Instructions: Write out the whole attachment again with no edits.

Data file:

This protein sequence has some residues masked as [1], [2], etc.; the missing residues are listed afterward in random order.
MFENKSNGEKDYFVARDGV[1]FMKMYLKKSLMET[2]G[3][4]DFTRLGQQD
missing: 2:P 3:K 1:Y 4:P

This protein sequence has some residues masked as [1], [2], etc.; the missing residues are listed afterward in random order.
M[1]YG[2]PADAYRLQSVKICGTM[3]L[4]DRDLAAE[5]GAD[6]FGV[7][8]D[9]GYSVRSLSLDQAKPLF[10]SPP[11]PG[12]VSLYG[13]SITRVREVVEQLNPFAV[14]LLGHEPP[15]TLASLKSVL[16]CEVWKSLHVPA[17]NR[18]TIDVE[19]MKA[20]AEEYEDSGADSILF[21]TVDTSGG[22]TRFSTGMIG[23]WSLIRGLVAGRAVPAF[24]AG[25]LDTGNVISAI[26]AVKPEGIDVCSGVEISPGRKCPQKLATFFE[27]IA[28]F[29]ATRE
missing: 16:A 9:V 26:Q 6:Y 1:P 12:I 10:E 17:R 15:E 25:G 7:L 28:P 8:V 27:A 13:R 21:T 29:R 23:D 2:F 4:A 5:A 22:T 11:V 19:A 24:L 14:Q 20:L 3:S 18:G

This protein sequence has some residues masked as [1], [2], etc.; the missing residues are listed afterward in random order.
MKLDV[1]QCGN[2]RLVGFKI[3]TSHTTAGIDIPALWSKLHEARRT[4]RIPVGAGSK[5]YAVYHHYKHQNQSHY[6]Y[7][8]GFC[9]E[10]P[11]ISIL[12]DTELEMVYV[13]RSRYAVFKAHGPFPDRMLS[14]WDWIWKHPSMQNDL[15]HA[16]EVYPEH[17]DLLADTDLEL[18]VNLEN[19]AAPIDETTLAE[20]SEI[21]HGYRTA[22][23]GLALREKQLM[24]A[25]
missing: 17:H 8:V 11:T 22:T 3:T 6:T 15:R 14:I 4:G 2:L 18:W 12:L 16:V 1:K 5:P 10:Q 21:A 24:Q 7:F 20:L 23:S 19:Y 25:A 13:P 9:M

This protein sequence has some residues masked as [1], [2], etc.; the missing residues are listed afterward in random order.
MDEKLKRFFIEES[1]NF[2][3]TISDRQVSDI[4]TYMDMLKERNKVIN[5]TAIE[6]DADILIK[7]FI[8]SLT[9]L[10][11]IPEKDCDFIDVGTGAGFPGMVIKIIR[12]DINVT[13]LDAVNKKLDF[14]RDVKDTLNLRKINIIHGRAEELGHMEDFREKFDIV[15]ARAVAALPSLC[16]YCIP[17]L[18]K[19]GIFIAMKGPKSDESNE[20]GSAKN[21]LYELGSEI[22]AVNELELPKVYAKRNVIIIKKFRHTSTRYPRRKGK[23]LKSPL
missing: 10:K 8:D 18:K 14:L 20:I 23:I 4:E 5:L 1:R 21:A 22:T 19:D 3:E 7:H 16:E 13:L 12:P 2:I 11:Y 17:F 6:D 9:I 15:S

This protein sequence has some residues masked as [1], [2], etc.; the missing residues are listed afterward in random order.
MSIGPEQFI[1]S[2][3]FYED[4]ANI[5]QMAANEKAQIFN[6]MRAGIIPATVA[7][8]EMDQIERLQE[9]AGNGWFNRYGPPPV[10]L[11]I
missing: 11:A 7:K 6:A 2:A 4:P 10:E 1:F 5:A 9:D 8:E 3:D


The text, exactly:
This protein sequence has some residues masked as [1], [2], etc.; the missing residues are listed afterward in random order.
MFENKSNGEKDYFVARDGV[1]FMKMYLKKSLMET[2]G[3][4]DFTRLGQQD
missing: 2:P 3:K 1:Y 4:P

This protein sequence has some residues masked as [1], [2], etc.; the missing residues are listed afterward in random order.
M[1]YG[2]PADAYRLQSVKICGTM[3]L[4]DRDLAAE[5]GAD[6]FGV[7][8]D[9]GYSVRSLSLDQAKPLF[10]SPP[11]PG[12]VSLYG[13]SITRVREVVEQLNPFAV[14]LLGHEPP[15]TLASLKSVL[16]CEVWKSLHVPA[17]NR[18]TIDVE[19]MKA[20]AEEYEDSGADSILF[21]TVDTSGG[22]TRFSTGMIG[23]WSLIRGLVAGRAVPAF[24]AG[25]LDTGNVISAI[26]AVKPEGIDVCSGVEISPGRKCPQKLATFFE[27]IA[28]F[29]ATRE
missing: 16:A 9:V 26:Q 6:Y 1:P 12:I 10:E 17:R 15:E 25:G 7:L 28:P 8:V 27:A 13:R 21:T 29:R 23:D 2:F 4:A 5:A 22:T 11:V 19:A 24:L 14:Q 20:L 3:S 18:G

This protein sequence has some residues masked as [1], [2], etc.; the missing residues are listed afterward in random order.
MKLDV[1]QCGN[2]RLVGFKI[3]TSHTTAGIDIPALWSKLHEARRT[4]RIPVGAGSK[5]YAVYHHYKHQNQSHY[6]Y[7][8]GFC[9]E[10]P[11]ISIL[12]DTELEMVYV[13]RSRYAVFKAHGPFPDRMLS[14]WDWIWKHPSMQNDL[15]HA[16]EVYPEH[17]DLLADTDLEL[18]VNLEN[19]AAPIDETTLAE[20]SEI[21]HGYRTA[22][23]GLALREKQLM[24]A[25]
missing: 17:H 8:V 11:T 22:T 3:T 6:T 15:R 14:I 4:G 2:L 18:W 12:L 16:V 1:K 5:P 10:Q 21:A 24:Q 7:F 20:L 23:S 19:Y 25:A 13:P 9:M

This protein sequence has some residues masked as [1], [2], etc.; the missing residues are listed afterward in random order.
MDEKLKRFFIEES[1]NF[2][3]TISDRQVSDI[4]TYMDMLKERNKVIN[5]TAIE[6]DADILIK[7]FI[8]SLT[9]L[10][11]IPEKDCDFIDVGTGAGFPGMVIKIIR[12]DINVT[13]LDAVNKKLDF[14]RDVKDTLNLRKINIIHGRAEELGHMEDFREKFDIV[15]ARAVAALPSLC[16]YCIP[17]L[18]K[19]GIFIAMKGPKSDESNE[20]GSAKN[21]LYELGSEI[22]AVNELELPKVYAKRNVIIIKKFRHTSTRYPRRKGK[23]LKSPL
missing: 10:K 8:D 18:K 14:L 20:I 23:I 4:E 5:L 1:R 21:A 22:T 19:D 3:E 7:H 16:E 13:L 12:P 2:I 11:Y 17:F 6:D 9:I 15:S

This protein sequence has some residues masked as [1], [2], etc.; the missing residues are listed afterward in random order.
MSIGPEQFI[1]S[2][3]FYED[4]ANI[5]QMAANEKAQIFN[6]MRAGIIPATVA[7][8]EMDQIERLQE[9]AGNGWFNRYGPPPV[10]L[11]I
missing: 11:A 7:K 6:A 2:A 4:P 10:E 1:F 5:A 9:D 8:E 3:D